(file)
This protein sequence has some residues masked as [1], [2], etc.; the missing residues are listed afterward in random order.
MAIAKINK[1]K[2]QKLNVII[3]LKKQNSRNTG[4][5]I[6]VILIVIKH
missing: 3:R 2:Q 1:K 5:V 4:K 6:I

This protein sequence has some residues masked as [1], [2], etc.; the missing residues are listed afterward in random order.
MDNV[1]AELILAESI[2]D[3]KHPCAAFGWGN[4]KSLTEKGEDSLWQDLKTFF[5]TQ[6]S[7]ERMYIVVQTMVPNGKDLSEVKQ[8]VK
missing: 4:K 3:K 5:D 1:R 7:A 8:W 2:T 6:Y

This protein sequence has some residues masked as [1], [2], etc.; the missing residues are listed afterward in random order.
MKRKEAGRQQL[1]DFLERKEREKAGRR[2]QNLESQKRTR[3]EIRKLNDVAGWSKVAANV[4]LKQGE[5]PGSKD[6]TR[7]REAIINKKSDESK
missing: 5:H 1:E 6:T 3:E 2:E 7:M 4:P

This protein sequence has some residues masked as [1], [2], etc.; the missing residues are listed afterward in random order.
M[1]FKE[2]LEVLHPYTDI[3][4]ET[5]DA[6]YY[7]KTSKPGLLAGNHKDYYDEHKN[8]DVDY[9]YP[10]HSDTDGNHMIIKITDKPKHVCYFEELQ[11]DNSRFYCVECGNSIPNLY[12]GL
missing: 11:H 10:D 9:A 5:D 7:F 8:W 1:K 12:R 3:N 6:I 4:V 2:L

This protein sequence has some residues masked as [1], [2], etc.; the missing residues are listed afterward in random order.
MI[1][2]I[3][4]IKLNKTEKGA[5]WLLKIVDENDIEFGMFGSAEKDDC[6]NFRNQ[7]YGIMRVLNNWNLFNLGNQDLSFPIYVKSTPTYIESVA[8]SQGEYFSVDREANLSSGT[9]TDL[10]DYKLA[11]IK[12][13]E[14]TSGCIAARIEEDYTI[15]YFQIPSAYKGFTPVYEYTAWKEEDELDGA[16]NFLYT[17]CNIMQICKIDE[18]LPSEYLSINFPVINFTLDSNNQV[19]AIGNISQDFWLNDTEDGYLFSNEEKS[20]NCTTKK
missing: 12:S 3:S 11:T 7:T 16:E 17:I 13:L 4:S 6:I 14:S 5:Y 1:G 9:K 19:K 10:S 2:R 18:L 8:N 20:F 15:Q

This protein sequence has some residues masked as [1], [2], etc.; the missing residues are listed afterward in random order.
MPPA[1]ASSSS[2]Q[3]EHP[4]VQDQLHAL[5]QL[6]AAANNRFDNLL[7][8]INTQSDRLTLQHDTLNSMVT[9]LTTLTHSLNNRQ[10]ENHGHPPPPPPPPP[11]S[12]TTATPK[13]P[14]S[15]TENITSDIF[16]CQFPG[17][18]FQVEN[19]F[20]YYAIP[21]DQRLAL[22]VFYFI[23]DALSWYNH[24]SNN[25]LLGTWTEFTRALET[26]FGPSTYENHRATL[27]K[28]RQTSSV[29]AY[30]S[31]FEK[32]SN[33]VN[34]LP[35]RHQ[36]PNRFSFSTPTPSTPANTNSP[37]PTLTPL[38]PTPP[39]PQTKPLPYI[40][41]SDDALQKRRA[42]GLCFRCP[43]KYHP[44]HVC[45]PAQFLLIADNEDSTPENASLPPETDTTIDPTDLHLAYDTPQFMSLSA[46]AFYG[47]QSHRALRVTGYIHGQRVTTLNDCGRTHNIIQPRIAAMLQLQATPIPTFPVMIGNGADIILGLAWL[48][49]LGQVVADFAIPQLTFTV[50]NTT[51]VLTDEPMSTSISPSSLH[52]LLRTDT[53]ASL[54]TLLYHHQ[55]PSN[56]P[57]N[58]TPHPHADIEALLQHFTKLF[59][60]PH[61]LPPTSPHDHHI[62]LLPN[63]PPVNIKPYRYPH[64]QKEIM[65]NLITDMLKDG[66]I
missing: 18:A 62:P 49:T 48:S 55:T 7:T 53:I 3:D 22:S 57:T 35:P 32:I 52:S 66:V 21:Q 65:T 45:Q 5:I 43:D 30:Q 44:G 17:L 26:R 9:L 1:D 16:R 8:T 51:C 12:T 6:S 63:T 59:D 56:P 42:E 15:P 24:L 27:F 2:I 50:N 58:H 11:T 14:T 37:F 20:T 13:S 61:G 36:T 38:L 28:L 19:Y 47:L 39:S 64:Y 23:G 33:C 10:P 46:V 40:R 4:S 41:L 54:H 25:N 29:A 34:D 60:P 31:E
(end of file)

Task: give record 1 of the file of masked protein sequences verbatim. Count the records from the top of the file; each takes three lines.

This protein sequence has some residues masked as [1], [2], etc.; the missing residues are listed afterward in random order.
MAIAKINK[1]K[2]QKLNVII[3]LKKQNSRNTG[4][5]I[6]VILIVIKH
missing: 3:R 2:Q 1:K 5:V 4:K 6:I